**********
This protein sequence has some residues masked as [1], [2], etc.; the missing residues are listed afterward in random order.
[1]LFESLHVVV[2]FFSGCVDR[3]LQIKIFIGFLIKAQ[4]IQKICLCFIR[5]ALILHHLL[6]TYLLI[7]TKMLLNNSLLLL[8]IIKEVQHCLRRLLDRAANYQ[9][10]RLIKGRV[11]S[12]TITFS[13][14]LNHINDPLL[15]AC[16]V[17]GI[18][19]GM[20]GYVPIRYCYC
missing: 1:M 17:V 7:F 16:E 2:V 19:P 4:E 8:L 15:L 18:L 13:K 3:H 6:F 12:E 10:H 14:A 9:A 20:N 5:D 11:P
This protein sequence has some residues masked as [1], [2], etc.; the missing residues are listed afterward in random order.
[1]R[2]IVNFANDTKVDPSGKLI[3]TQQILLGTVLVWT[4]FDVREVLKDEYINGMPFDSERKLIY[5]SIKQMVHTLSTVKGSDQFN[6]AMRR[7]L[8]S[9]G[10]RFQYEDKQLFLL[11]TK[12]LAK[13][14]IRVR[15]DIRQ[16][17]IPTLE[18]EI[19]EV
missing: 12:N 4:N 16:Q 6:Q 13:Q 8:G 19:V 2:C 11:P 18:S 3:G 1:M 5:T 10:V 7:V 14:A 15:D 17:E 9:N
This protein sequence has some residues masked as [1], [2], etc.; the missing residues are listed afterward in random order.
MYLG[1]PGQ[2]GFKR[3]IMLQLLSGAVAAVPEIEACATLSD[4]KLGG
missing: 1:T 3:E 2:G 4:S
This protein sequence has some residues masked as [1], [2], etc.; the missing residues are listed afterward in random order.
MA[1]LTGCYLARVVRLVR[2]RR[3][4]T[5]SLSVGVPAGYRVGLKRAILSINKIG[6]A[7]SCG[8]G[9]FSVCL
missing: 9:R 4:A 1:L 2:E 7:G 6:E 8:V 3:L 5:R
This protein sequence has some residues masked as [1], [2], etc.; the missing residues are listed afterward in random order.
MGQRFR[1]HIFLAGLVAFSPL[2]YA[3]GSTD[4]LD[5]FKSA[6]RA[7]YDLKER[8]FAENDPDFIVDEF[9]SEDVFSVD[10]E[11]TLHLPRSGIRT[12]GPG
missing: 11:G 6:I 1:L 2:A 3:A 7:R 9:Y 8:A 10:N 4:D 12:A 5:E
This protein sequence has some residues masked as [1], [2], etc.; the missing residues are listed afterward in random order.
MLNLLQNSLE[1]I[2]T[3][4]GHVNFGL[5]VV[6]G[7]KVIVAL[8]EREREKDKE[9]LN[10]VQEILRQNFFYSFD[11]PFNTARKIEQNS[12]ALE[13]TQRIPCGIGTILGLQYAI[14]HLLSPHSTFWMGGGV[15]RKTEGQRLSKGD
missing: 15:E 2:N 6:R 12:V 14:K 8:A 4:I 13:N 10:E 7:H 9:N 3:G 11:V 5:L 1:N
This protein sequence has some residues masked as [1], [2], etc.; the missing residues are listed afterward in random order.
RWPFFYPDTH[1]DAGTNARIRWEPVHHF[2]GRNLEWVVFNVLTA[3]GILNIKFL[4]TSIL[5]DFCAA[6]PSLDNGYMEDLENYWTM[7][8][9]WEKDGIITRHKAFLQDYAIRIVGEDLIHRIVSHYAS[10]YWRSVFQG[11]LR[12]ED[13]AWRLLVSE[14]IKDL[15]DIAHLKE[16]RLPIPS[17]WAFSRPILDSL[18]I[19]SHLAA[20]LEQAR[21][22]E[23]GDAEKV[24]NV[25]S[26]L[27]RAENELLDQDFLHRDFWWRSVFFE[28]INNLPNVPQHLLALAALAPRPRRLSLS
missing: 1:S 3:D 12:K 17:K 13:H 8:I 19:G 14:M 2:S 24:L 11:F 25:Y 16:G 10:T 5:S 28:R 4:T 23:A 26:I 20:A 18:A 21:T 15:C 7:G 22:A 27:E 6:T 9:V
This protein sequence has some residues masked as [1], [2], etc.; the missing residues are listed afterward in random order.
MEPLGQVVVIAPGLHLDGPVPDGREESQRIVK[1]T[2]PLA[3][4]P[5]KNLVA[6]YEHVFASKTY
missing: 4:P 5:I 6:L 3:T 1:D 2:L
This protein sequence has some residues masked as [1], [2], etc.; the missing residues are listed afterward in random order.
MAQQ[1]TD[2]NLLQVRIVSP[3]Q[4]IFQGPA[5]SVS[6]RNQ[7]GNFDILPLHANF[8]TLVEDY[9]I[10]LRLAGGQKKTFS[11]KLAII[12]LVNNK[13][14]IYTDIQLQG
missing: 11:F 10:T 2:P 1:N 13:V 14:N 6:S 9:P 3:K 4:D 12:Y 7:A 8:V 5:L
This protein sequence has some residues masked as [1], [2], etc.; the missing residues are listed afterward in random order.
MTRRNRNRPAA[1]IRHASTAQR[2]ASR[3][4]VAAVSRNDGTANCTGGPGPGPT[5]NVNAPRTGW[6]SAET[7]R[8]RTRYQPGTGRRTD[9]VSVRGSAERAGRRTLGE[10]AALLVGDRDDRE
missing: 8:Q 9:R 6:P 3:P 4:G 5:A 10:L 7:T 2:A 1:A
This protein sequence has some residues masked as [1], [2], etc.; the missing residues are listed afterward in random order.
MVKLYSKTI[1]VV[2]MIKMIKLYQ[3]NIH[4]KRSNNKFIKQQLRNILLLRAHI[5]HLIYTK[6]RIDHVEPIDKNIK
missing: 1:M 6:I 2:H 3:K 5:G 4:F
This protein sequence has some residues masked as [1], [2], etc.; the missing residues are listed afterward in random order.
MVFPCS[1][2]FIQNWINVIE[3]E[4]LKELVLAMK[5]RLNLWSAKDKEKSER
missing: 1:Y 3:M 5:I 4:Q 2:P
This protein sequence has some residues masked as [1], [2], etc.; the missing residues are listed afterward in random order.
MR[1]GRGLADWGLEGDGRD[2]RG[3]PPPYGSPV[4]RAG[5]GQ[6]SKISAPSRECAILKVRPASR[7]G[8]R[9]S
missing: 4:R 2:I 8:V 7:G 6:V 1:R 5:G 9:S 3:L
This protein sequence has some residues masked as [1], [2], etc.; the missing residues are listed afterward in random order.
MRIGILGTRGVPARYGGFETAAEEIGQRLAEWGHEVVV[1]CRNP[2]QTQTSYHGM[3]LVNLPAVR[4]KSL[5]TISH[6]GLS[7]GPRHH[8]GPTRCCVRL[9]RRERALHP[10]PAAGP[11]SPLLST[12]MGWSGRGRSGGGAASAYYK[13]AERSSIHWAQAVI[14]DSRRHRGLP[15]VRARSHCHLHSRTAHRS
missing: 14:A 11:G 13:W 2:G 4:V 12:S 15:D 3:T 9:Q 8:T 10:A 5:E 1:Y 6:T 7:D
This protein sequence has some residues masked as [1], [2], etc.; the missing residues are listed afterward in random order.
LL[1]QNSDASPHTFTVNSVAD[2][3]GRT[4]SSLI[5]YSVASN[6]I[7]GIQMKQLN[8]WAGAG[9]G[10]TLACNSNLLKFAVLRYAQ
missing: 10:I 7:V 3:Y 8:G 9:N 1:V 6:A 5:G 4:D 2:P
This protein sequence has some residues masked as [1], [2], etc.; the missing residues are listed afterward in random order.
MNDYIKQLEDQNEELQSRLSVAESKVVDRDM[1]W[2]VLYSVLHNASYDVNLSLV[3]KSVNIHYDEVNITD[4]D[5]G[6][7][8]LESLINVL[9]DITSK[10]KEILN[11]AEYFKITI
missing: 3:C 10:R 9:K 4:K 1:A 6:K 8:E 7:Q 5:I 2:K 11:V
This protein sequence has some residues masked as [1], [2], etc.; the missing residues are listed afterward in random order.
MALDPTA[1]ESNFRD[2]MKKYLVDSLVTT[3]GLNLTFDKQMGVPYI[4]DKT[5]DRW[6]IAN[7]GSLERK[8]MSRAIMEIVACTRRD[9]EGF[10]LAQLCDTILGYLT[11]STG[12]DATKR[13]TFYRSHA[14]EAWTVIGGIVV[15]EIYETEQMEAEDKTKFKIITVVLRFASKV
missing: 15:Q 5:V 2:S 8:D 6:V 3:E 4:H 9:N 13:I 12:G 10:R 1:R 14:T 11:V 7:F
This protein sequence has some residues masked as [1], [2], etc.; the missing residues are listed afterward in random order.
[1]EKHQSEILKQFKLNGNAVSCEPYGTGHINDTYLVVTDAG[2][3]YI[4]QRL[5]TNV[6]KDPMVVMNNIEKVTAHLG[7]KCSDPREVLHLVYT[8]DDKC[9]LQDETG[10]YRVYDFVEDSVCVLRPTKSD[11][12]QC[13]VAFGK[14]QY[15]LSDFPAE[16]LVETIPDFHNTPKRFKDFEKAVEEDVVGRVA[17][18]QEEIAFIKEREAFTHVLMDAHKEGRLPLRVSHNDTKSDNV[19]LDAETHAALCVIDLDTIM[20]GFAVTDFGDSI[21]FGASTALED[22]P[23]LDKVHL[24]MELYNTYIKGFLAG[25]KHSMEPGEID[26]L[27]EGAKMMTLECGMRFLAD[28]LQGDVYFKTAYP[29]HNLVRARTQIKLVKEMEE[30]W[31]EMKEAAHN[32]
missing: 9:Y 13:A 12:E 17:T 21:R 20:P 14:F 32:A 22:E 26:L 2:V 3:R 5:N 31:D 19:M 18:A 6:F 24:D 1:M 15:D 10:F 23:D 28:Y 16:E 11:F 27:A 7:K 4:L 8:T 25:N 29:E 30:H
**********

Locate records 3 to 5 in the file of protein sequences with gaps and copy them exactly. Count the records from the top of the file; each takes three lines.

This protein sequence has some residues masked as [1], [2], etc.; the missing residues are listed afterward in random order.
MYLG[1]PGQ[2]GFKR[3]IMLQLLSGAVAAVPEIEACATLSD[4]KLGG
missing: 1:T 3:E 2:G 4:S
This protein sequence has some residues masked as [1], [2], etc.; the missing residues are listed afterward in random order.
MA[1]LTGCYLARVVRLVR[2]RR[3][4]T[5]SLSVGVPAGYRVGLKRAILSINKIG[6]A[7]SCG[8]G[9]FSVCL
missing: 9:R 4:A 1:L 2:E 7:G 6:E 8:V 3:L 5:R
This protein sequence has some residues masked as [1], [2], etc.; the missing residues are listed afterward in random order.
MGQRFR[1]HIFLAGLVAFSPL[2]YA[3]GSTD[4]LD[5]FKSA[6]RA[7]YDLKER[8]FAENDPDFIVDEF[9]SEDVFSVD[10]E[11]TLHLPRSGIRT[12]GPG
missing: 11:G 6:I 1:L 2:A 3:A 7:R 9:Y 8:A 10:N 4:D 12:A 5:E